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Review of NASA's Planned Mars Program Membership COMMITTEE ON PLANETARY AND LUNAR EXPLORATION JOSEPH A. BURNS,* Cornell University, Chair RONALD GREELEY, Arizona State University, Successor Chair JAMES ARNOLD, University of California, San Diego FRANCES BAGENAL, University of Colorado JEFFREY R. BARNES, Oregon State University GEOFFREY A. BRIGGS,* NASA Ames Research Center MICHAEL H. CARR,* U.S. Geological Survey PHILIP R. CHRISTENSEN, Arizona State University RUSSELL DOOLITTLE, University of California, San Diego JAMES L. ELLIOT,* Massachusetts Institute of Technology HEIDI HAMMEL, Massachusetts Institute of Technology JOHN F. KERRIDGE,* University of California, San Diego BARRY H. MAUK,* Applied Physics Laboratory GEORGE McGILL, University of Massachusetts, Amherst WILLIAM B. McKINNON,* Washington University HARRY McSWEEN, University of Tennessee TED ROUSH, San Francisco State University JOHN RUMMEL, Marine Biological Laboratory GERALD SCHUBERT, University of California, Los Angeles EUGENE SHOEMAKER, Lowell Observatory DARRELL F. STROBEL, Johns Hopkins University ALAN T. TOKUNAGA, University of Hawaii ROGER YELLE, Boston University MARIA T. ZUBER, Massachusetts Institute of Technology Staff DAVID H. SMITH, Study Director ALTORIA B. ROSS, Senior Program Assistant

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*Term expired in 1995. SPACE STUDIES BOARD CLAUDE R. CANIZARES, Massachusetts Institute of Technology, Chair JOHN A. ARMSTRONG, IBM Corporation (retired) JAMES P. BAGIAN, Environmental Protection Agency DANIEL N. BAKER, University of Colorado LAWRENCE BOGORAD, Harvard University DONALD E. BROWNLEE, University of Washington JOSEPH A. BURNS,* Cornell University JOHN J. DONEGAN, John Donegan Associates, Inc. ANTHONY W. ENGLAND, University of Michigan DANIEL J. FINK, D.J. Fink Associates, Inc. MARTIN E. GLICKSMAN, Rensselaer Polytechnic Institute RONALD GREELEY, Arizona State University BILL GREEN, former member, U.S. House of Representatives HAROLD J. GUY,* University of California, San Diego NOEL W. HINNERS, Lockheed Martin Astronautics JANET G. LUHMANN, University of California, Berkeley JOHN H. McELROY, University of Texas, Arlington ROBERTA BALSTAD MILLER, Consortium for International Earth Sciences Information Networks BERRIEN MOORE III, University of New Hampshire MARY JANE OSBORN, University of Connecticut Health Center SIMON OSTRACH, Case Western Reserve University CARLÉ M. PIETERS, Brown University JUDITH PIPHER,* University of Rochester MARCIA J. RIEKE, University of Arizona ROLAND SCHMITT, Clifton Park, New York JOHN A. SIMPSON, University of Chicago ARTHUR B.C. WALKER, JR.,* Stanford University ROBERT E. WILLIAMS, Space Telescope Science Institute MARC S. ALLEN, Director *Former member. COMMISSION ON PHYSICAL SCIENCES, MATHEMATICS, AND APPLICATIONS ROBERT J. HERMANN, United Technologies Corporation, Chair PETER M. BANKS, Environmental Research Institute of Michigan SYLVIA T. CEYER, Massachusetts Institute of Technology L. LOUIS HEGEDUS, North Bethesda, Maryland JOHN E. HOPCROFT, Cornell University RHONDA J. HUGHES, Bryn Mawr College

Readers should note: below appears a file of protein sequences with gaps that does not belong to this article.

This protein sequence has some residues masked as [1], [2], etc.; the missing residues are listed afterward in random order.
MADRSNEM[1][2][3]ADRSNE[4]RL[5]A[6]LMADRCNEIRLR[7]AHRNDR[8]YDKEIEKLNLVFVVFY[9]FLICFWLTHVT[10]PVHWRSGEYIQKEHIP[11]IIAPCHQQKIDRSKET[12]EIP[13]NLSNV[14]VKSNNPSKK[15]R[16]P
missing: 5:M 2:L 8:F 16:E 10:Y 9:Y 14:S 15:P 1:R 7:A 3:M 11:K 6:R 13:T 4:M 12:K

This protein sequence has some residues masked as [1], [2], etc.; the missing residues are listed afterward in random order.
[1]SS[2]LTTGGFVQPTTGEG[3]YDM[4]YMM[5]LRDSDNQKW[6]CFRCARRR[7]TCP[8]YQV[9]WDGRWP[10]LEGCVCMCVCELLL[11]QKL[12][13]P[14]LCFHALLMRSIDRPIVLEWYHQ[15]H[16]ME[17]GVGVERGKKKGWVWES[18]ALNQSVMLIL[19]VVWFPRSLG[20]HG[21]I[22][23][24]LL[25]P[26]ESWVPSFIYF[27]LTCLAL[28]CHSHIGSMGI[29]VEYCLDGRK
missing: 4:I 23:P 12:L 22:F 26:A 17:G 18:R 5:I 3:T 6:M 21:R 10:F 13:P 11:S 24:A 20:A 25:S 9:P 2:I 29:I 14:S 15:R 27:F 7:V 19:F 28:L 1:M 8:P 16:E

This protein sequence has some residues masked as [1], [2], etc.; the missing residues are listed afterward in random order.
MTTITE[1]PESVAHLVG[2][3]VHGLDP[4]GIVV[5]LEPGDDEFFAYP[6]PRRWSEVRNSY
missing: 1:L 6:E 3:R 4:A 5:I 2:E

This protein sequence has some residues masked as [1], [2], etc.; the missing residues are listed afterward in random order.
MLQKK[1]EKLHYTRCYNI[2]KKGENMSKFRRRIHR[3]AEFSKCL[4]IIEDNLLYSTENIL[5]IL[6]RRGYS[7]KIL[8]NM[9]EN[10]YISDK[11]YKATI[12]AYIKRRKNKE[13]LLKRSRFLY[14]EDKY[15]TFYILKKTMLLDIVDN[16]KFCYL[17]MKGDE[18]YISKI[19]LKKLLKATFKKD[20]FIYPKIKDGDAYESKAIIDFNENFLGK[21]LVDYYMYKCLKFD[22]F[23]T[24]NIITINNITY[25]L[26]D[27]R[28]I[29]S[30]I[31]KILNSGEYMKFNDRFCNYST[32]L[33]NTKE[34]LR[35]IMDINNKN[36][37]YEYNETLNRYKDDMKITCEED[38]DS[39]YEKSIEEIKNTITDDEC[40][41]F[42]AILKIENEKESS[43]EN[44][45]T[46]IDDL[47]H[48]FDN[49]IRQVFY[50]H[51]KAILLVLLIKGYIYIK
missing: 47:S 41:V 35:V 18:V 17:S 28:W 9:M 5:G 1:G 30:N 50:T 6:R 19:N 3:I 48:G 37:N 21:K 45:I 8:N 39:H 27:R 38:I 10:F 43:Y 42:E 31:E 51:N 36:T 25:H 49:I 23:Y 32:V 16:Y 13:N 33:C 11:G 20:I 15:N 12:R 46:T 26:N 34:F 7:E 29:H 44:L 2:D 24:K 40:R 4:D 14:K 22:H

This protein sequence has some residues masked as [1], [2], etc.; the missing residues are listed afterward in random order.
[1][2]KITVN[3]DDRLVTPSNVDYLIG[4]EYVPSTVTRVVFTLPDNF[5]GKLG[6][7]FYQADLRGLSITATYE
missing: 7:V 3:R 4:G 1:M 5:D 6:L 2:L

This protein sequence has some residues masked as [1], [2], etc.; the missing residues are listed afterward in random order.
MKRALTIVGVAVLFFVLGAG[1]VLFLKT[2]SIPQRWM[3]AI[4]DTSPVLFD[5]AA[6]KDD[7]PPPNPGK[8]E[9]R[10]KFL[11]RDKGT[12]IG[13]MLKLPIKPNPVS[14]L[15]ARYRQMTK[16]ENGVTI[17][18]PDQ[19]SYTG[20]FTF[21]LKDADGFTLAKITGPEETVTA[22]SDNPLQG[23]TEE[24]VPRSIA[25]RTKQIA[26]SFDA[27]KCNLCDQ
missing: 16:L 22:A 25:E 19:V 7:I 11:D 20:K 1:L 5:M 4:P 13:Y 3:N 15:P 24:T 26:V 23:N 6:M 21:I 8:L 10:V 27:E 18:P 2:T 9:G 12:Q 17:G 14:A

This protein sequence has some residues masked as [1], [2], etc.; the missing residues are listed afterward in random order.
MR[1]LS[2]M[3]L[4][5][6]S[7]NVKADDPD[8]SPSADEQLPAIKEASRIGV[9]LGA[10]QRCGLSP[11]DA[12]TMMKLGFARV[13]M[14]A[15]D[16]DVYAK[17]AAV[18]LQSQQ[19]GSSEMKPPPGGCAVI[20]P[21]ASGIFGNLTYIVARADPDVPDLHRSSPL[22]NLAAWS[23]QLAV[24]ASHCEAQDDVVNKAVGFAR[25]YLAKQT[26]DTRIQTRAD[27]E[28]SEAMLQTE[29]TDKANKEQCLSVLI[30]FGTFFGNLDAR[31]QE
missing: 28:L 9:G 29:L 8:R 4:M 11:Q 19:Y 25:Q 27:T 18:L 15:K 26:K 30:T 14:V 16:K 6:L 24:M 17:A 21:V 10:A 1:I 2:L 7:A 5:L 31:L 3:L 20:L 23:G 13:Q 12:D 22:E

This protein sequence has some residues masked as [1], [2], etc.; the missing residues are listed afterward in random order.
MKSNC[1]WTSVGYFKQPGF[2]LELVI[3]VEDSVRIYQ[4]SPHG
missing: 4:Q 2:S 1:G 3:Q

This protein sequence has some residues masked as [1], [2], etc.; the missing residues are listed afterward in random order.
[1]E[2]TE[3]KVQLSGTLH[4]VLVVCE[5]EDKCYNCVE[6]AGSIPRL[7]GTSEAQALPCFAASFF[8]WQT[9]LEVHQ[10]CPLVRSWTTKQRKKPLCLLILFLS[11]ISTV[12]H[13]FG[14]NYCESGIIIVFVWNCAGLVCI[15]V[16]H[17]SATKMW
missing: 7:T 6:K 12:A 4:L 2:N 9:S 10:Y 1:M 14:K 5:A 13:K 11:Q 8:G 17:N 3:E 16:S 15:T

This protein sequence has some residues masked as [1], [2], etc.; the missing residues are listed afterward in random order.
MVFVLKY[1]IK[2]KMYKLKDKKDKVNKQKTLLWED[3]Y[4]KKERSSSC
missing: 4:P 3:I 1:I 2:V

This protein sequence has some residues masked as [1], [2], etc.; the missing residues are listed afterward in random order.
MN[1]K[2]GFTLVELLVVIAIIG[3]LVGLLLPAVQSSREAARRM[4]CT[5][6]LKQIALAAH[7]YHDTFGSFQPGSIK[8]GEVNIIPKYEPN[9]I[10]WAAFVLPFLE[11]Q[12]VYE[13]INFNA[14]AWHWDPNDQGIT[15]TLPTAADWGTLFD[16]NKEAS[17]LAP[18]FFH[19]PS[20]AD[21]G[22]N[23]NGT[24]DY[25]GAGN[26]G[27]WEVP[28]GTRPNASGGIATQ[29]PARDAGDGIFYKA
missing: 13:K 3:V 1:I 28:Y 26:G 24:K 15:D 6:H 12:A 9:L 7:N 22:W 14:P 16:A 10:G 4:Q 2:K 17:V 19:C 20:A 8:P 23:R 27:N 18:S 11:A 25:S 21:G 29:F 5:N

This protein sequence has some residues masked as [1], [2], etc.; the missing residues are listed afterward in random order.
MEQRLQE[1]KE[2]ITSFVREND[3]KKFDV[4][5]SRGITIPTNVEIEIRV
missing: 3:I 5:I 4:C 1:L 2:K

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Space Studies Board SHIRLEY A. JACKSON, U.S. Nuclear Regulatory Commission KENNETH I. KELLERMANN, National Radio Astronomy Observatory KEN KENNEDY, Rice University THOMAS A. PRINCE, California Institute of Technology JEROME SACKS, National Institute for Statistical Sciences L.E. SCRIVEN, University of Minnesota LEON T. SILVER, California Institute of Technology CHARLES P. SLICHTER, University of Illinois at Urbana-Champaign ALVIN W. TRIVELPIECE, Oak Ridge National Laboratory SHMUEL WINOGRAD, IBM T.J. Watson Research Center CHARLES A. ZRAKET, The MITRE Corporation (retired) NORMAN METZGER, Executive Director . Terms of Use and Privacy Statement